# Find any of the 3 largest among $n$ elements

I have two questions. Both are about finding any of the 3 largest among $n$ elements.

1. How to show that $n-3$ comparisons suffice to find any of the $3$ largest among $n$ given numbers $(n \geq 4)$?

2. How to show that $n-3$ comparisons are necessary to find any of the $3$ largest among $n$ given numbers $(n \geq 6)$?

My Idea: I have tried to solve 1. using a heap but could not derive any such bound.

The place where I found this question gave one hint which said to analyze the number of connected components in a comparison graph.

I shall appreciate if anyone can throw some light on a comparison graph.

• The second one is only true if the set is not sorted. – swegi Aug 20 '12 at 20:13

I don't know what do you mean by comparison graph. However, here is my solution for question 1.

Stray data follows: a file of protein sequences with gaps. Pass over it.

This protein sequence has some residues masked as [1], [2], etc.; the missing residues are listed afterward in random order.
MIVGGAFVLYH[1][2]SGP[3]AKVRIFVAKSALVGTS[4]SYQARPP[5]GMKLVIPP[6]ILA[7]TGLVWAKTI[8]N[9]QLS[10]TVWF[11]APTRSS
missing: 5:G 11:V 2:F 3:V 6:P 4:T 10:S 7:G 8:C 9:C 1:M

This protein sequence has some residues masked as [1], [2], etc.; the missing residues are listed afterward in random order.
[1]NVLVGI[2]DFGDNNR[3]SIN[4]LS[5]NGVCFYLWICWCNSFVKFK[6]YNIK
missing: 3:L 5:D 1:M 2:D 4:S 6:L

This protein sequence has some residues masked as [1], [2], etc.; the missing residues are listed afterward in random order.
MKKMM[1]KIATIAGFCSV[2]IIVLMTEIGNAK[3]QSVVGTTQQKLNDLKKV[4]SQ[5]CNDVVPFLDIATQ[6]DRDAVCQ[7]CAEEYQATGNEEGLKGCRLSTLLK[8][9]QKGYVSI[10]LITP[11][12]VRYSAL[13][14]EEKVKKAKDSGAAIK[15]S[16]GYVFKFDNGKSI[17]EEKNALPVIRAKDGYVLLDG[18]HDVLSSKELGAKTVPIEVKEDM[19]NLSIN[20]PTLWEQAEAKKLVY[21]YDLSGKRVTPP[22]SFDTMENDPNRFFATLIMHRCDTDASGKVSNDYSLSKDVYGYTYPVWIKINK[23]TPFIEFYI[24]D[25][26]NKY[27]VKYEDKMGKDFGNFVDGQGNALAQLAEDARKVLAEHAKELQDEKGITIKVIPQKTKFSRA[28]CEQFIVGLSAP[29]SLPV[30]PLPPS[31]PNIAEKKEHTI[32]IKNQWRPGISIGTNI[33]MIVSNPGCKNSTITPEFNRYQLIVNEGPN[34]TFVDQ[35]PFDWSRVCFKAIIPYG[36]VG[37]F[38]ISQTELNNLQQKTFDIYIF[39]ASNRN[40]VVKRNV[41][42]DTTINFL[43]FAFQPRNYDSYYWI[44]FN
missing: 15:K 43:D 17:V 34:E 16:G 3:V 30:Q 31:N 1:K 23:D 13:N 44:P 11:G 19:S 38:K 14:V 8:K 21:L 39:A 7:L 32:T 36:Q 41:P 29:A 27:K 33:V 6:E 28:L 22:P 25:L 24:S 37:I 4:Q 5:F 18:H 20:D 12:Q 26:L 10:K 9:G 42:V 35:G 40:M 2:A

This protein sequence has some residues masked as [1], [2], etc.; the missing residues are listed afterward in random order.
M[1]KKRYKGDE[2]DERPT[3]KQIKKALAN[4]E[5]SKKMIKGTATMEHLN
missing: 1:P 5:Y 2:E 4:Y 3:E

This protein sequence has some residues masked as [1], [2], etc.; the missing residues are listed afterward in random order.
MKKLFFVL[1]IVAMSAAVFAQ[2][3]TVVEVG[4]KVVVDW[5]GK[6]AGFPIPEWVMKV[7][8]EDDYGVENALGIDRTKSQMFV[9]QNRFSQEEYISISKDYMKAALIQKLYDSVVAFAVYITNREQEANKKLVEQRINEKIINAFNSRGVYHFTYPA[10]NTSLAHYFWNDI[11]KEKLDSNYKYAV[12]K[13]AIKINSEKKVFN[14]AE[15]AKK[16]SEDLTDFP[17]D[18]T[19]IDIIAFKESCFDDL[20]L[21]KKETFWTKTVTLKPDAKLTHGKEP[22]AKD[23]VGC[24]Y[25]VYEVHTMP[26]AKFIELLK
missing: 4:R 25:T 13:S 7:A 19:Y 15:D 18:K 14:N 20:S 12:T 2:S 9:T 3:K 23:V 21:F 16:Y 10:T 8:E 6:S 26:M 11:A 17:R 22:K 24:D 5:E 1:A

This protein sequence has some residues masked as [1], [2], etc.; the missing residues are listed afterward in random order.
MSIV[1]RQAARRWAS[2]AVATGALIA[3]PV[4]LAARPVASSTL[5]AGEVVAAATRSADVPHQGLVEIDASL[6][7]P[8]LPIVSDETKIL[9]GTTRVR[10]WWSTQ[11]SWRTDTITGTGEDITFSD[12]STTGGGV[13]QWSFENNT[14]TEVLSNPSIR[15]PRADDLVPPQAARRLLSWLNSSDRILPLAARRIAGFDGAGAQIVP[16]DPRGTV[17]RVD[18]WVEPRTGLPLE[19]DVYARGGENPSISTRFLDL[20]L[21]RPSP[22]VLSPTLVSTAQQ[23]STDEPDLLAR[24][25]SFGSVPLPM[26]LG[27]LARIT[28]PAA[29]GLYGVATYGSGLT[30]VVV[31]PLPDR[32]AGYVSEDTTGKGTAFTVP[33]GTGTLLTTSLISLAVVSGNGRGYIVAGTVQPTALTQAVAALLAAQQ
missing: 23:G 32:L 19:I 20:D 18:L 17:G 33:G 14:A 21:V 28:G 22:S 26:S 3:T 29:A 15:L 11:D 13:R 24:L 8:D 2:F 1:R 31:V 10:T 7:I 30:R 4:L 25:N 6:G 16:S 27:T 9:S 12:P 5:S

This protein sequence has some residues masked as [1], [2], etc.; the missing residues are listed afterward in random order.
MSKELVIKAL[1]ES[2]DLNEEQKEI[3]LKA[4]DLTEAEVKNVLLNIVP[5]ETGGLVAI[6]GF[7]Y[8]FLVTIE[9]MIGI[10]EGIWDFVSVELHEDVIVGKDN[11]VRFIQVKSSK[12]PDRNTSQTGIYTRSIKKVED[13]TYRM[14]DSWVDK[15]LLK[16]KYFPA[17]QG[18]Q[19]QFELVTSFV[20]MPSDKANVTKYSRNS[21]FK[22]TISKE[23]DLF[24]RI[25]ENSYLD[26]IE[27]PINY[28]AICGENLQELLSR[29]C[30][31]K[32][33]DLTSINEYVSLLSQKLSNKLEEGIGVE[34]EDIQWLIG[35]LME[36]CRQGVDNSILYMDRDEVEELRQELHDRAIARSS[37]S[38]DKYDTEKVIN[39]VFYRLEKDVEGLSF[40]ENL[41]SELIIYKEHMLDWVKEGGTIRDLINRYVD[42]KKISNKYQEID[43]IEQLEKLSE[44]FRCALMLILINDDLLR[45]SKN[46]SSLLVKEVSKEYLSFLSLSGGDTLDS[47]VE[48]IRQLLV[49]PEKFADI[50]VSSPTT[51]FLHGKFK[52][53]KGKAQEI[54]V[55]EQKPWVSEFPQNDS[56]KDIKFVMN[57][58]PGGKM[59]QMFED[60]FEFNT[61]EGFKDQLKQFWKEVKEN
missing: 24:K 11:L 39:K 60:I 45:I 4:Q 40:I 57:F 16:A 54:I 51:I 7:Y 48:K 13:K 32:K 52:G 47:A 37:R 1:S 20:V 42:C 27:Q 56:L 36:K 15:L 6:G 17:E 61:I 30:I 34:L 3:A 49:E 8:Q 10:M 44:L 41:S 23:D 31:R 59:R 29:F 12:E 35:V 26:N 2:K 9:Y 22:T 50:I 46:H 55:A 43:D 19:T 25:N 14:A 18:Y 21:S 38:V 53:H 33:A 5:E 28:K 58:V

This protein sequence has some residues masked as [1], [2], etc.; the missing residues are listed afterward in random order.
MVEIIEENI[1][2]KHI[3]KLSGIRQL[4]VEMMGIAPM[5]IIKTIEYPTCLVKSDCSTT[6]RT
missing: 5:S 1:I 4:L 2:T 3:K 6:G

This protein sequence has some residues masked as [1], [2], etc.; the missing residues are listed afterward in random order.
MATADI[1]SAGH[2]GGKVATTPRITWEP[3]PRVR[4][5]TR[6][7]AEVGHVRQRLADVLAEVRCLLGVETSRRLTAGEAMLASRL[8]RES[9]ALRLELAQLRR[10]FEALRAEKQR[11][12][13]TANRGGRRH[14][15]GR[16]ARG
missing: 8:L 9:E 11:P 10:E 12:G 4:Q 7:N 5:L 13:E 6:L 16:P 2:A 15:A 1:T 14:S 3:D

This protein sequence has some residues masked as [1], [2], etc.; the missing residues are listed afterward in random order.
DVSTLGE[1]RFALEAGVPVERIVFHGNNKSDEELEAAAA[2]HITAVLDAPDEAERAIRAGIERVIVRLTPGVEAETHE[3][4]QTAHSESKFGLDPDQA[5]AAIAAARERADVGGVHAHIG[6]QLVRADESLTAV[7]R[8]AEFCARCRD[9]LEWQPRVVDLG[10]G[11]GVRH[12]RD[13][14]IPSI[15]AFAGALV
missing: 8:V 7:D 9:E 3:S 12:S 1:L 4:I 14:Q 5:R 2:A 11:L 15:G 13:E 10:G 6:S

Suppose you have a list of $m$ elements, and you want to find the largest element. You can do this with $m-1$ comparisons.

Do you know how to proceed?

You can simply ignore the first two elements in your list. This gives you a new list $L'$ of $n'=n-2$ elements, You can determine the largest element of $L'$ with $n'-1=n-3$ comparisons. This element is one of the three largest.

• I guess that he means decision tree when he says comparison graph. – saadtaame Aug 20 '12 at 9:30
• @saadtaame: Yeah, but then I doesnt make sense to speak about connected components. Also decision trees are more a tool to show lower bounds. – A.Schulz Aug 20 '12 at 11:56
• Thanks! It seems that I got the question wrong! I appreciate all the helps! – aghost Aug 20 '12 at 14:40
• @AnirbanGhosh: I had a look on the original question you posted: Have you asked for the lower bound? I.e., that $n-3$ comparisons are always necessary? Also you should try to look up "decision tree" and see if it is the same than the "comparison graphs" you have mentioned. – A.Schulz Aug 20 '12 at 14:48
• Actually I had two questions but somebody deleted the second question leaving the question incomplete! My second question was to show that at least $n-3$ comparisons are needed and this needs comparison graph as the problem suggested. – aghost Aug 20 '12 at 16:16